Riverview Physicians for Women

Call us directly: 804.524.0890

439 Jennick Drive, Colonial Heights, Virginia 23834 View Location

Breast and Ovarian Cancer

Women are justifiably concerned about breast cancer since it is the most common cancer affecting women. Factors, which decrease your risk of breast cancer, are:

  • No family history of breast cancer
  • Young age at time of first pregnancy
  • More than 1 pregnancy
  • Breastfeeding
  • Weighing close to ideal body weight
  • Diet low in fat
  • Black, Asian, or Hispanic ancestry (African-American women are at less risk of getting the disease, but the disease tends to be more aggressive if they get it).
  • Exercise
  • Low alcohol intake
  • Male gender (1 man will get breast cancer for about every 100 women)
  • Young age (the risk of breast cancer increases with age)

Factors, which increase your risk of breast cancer, are the opposite of the above and include:

  • Family history of breast cancer
  • Over 30 at time of first pregnancy
  • Never pregnant
  • Did not breast feed
  • Obese
  • High fat diet
  • White race
  • Sedentary life style
  • High alcohol intake
  • Female gender
  • Older age
  • Breast biopsies for benign disease
  • Radiation therapy to the chest
  • Personal history of breast cancer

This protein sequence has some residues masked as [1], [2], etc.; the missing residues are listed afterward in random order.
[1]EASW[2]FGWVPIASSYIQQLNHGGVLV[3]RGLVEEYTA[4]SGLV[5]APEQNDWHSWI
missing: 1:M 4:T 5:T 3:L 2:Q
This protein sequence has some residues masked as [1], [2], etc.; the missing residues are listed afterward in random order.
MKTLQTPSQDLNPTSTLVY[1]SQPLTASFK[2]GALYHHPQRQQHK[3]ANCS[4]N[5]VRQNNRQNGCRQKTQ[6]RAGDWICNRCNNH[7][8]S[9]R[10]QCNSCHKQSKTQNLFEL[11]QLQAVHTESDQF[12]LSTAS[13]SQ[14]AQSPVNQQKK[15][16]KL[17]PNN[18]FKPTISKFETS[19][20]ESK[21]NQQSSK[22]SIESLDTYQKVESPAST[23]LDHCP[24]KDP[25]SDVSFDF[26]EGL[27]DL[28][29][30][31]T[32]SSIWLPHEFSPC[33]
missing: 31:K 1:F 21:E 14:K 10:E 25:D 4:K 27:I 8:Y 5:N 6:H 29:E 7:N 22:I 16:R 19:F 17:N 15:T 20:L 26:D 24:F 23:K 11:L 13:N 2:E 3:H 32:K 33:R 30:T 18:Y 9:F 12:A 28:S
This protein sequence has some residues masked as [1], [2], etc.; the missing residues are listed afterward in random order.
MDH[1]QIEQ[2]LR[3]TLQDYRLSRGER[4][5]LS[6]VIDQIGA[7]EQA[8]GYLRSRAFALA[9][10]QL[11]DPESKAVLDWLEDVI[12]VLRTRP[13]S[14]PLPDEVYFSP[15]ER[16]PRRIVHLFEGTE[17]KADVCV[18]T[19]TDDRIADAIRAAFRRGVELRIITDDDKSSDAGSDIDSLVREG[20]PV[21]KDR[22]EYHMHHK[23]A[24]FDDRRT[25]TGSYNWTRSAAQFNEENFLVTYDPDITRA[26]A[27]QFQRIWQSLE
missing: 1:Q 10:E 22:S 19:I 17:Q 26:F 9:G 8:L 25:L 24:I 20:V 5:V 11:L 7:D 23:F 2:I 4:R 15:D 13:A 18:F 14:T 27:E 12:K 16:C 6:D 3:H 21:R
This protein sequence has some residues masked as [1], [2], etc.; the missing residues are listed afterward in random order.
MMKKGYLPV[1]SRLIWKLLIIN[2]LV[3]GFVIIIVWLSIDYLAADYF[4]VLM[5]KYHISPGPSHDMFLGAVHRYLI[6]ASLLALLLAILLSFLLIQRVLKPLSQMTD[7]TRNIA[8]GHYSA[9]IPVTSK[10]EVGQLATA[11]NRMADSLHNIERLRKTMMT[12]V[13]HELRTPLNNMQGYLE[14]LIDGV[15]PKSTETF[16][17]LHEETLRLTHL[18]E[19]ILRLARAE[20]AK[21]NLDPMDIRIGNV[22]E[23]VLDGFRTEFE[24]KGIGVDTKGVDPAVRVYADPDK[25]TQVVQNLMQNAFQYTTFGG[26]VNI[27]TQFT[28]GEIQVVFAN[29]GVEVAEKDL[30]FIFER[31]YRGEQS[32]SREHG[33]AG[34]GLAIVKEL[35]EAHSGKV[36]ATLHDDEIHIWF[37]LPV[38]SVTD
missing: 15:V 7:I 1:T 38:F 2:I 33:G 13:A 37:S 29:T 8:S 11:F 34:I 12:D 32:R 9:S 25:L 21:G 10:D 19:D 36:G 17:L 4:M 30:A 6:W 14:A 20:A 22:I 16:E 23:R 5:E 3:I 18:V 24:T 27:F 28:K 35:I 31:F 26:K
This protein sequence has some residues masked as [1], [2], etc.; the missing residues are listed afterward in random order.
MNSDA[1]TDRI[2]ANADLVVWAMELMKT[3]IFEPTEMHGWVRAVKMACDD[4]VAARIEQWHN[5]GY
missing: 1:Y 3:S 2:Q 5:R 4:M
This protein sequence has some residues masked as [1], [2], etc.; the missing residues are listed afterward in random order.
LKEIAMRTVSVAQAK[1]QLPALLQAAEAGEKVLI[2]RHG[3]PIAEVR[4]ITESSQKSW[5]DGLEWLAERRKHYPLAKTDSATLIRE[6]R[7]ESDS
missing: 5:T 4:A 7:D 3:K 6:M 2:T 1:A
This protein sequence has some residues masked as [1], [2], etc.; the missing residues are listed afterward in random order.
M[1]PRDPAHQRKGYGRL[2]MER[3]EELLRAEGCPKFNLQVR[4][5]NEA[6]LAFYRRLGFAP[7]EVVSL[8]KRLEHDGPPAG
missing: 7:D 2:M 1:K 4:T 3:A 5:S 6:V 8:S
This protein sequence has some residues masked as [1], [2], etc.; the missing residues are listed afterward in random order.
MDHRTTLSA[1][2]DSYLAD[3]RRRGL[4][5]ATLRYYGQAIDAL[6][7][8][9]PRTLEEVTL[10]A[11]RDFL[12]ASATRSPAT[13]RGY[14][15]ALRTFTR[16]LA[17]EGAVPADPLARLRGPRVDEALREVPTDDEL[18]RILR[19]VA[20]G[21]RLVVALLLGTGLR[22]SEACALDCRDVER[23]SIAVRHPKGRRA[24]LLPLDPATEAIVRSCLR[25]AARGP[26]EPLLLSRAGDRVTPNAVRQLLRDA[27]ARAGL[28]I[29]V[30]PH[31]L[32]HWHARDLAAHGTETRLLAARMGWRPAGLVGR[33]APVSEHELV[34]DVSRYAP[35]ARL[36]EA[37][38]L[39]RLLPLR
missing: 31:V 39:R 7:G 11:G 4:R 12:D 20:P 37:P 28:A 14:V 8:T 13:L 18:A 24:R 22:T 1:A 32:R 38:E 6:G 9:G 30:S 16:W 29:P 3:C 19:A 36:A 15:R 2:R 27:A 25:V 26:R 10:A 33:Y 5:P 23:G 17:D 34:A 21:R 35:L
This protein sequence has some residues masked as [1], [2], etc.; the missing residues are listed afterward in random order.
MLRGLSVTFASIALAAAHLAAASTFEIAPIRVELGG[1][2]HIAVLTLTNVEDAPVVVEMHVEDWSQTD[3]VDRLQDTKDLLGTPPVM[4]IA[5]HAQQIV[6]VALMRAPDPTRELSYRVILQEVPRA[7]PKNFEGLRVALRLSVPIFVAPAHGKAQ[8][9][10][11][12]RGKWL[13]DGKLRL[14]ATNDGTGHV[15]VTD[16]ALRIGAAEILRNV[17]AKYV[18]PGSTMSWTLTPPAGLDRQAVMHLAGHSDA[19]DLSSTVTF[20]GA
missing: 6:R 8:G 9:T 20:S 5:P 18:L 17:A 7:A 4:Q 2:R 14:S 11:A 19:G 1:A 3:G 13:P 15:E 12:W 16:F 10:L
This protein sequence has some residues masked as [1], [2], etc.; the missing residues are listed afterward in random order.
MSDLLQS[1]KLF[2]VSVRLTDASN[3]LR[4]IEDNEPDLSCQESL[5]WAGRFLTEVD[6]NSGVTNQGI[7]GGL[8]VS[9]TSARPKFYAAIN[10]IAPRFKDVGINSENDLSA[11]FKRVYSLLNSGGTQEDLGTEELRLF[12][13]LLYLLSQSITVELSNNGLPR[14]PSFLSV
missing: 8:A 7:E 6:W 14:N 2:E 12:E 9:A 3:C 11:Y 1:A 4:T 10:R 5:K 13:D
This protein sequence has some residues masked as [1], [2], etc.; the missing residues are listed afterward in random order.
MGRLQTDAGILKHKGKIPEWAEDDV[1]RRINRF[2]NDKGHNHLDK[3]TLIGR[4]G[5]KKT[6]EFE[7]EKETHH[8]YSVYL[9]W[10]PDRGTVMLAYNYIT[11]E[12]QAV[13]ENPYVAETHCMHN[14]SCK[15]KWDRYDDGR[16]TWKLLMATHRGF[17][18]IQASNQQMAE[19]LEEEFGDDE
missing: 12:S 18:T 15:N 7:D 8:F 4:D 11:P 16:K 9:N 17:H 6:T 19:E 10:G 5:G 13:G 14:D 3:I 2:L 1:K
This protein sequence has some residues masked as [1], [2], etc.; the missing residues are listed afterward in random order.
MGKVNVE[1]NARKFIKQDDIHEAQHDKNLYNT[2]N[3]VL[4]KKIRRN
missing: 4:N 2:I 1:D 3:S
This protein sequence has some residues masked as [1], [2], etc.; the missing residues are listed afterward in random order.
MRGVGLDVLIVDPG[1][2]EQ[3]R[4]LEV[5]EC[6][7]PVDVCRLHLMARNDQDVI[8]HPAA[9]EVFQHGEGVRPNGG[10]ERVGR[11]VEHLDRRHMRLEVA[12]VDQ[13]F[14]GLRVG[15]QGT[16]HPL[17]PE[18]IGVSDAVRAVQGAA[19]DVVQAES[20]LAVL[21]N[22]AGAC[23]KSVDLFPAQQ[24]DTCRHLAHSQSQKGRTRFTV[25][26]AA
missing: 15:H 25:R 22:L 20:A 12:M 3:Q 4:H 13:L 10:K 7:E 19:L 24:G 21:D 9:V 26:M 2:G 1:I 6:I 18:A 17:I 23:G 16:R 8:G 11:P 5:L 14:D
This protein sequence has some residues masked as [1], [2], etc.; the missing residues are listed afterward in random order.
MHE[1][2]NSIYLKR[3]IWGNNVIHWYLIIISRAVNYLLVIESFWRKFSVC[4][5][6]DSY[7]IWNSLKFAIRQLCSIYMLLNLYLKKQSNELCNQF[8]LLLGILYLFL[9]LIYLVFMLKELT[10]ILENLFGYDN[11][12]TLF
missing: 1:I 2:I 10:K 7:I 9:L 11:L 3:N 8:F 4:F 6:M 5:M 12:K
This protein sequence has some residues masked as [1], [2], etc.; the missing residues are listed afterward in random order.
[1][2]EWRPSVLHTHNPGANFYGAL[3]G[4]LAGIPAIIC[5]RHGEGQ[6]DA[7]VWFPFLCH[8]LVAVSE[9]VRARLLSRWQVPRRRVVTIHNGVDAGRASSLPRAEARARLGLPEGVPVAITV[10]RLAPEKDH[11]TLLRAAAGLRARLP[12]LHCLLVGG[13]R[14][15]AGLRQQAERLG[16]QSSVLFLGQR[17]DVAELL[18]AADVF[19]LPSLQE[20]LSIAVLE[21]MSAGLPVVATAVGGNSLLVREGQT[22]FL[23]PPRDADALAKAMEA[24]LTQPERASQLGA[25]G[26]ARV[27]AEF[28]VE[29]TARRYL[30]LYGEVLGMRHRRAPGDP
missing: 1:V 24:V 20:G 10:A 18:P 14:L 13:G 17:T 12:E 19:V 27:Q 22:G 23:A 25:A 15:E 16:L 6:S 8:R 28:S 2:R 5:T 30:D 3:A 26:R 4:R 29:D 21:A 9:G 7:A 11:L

Obviously a woman with a family history of breast cancer can't change that; but she can reduce her risk by exercising, losing weight as well as decreasing fat and alcohol in her diet. Early detection of breast cancer offers the best chance for cure and to that end we offer in office screening and diagnostic, state of the art, digital mammograms. A Registered Technologist in Radiology & Mammography performs your digital mammogram to the highest standards. Screening mammography is recommended for all women annually beginning at age 40. However, if you have a lifetime risk of getting breast cancer >20% or have had breast cancer, you should have more aggressive screening for breast cancer. This is why it is vitally important to make us aware of any change in your family history of breast and ovarian cancer so we can update your lifetime risk assessment and plan appropriate screening and management. If indicated, we perform BRAC analysis and counseling in our office so that, if necessary, pro-active steps can be taken which can markedly reduce the risk of breast and/or ovarian cancer.

On balance, remember that lung cancer causes almost twice as many deaths as breast cancer and colon cancer runs a close third. So if you smoke, quit and have a screening colonoscopy at age 50 (sooner if you have a family history of colon cancer).